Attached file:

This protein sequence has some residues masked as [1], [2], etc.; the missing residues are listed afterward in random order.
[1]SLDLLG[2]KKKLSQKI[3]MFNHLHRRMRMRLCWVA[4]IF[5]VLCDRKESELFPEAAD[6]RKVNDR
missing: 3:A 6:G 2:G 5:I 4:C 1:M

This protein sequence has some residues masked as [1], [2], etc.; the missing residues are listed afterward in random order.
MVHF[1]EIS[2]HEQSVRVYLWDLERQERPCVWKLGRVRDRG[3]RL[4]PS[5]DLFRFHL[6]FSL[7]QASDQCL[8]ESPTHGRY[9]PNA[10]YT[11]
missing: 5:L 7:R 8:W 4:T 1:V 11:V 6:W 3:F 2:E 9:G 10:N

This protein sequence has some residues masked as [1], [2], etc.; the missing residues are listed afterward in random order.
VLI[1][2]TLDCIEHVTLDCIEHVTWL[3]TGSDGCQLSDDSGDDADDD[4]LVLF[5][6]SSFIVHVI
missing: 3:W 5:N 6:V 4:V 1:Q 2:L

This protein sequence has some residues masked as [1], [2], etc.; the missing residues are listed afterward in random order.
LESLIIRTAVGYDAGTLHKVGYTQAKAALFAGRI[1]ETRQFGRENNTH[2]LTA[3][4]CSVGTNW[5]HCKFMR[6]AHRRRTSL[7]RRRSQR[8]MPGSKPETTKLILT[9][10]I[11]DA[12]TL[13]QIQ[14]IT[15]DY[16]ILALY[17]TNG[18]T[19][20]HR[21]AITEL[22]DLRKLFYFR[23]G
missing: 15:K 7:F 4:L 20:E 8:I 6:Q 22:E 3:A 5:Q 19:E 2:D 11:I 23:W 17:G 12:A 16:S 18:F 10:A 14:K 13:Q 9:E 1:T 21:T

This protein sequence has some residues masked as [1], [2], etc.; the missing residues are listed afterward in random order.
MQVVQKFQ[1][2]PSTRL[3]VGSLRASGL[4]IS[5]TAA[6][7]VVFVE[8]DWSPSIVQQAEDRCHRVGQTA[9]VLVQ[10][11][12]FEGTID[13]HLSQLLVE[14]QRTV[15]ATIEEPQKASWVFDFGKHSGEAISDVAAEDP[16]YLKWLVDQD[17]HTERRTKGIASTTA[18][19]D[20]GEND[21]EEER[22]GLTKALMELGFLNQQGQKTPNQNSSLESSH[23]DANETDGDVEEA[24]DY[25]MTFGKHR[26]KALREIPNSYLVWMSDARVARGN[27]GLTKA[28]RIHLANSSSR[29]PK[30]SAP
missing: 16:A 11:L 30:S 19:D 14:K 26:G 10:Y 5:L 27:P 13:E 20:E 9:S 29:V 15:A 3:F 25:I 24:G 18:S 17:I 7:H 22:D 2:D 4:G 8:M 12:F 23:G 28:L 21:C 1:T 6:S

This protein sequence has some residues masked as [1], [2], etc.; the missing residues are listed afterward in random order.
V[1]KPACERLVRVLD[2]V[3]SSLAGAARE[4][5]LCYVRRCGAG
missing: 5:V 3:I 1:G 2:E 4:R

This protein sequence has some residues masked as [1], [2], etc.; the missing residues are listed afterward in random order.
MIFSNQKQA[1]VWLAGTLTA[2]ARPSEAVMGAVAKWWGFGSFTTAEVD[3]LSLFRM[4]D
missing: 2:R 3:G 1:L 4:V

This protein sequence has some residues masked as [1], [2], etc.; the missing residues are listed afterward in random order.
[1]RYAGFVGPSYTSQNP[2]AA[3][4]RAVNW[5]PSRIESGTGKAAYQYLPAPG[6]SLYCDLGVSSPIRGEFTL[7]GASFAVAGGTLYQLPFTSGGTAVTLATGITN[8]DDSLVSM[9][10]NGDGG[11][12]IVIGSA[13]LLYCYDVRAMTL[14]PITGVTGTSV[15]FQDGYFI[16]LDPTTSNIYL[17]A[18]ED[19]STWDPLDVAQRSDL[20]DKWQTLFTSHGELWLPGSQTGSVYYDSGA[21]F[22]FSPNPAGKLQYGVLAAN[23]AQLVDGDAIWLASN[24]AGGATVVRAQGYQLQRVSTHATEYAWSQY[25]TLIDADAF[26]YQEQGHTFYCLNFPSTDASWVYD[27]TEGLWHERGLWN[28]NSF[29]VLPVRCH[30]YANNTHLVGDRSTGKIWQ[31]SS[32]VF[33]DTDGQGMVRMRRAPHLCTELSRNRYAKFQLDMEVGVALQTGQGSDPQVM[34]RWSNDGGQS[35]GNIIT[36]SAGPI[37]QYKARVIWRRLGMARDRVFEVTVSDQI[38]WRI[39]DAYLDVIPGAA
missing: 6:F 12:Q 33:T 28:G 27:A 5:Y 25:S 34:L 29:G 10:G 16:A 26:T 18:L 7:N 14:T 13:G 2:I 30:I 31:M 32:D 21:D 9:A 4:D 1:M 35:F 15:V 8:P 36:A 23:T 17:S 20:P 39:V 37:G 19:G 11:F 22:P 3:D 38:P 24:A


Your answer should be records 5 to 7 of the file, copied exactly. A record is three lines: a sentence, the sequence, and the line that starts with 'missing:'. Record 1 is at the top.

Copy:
This protein sequence has some residues masked as [1], [2], etc.; the missing residues are listed afterward in random order.
MQVVQKFQ[1][2]PSTRL[3]VGSLRASGL[4]IS[5]TAA[6][7]VVFVE[8]DWSPSIVQQAEDRCHRVGQTA[9]VLVQ[10][11][12]FEGTID[13]HLSQLLVE[14]QRTV[15]ATIEEPQKASWVFDFGKHSGEAISDVAAEDP[16]YLKWLVDQD[17]HTERRTKGIASTTA[18][19]D[20]GEND[21]EEER[22]GLTKALMELGFLNQQGQKTPNQNSSLESSH[23]DANETDGDVEEA[24]DY[25]MTFGKHR[26]KALREIPNSYLVWMSDARVARGN[27]GLTKA[28]RIHLANSSSR[29]PK[30]SAP
missing: 16:A 11:L 30:S 19:D 14:K 26:G 10:Y 5:L 27:P 13:E 20:E 9:S 29:V 15:A 3:F 25:I 24:G 18:S 17:I 7:H 22:D 2:D 4:G 8:M 12:F 23:G 28:L 21:C 1:T 6:S

This protein sequence has some residues masked as [1], [2], etc.; the missing residues are listed afterward in random order.
V[1]KPACERLVRVLD[2]V[3]SSLAGAARE[4][5]LCYVRRCGAG
missing: 5:V 3:I 1:G 2:E 4:R

This protein sequence has some residues masked as [1], [2], etc.; the missing residues are listed afterward in random order.
MIFSNQKQA[1]VWLAGTLTA[2]ARPSEAVMGAVAKWWGFGSFTTAEVD[3]LSLFRM[4]D
missing: 2:R 3:G 1:L 4:V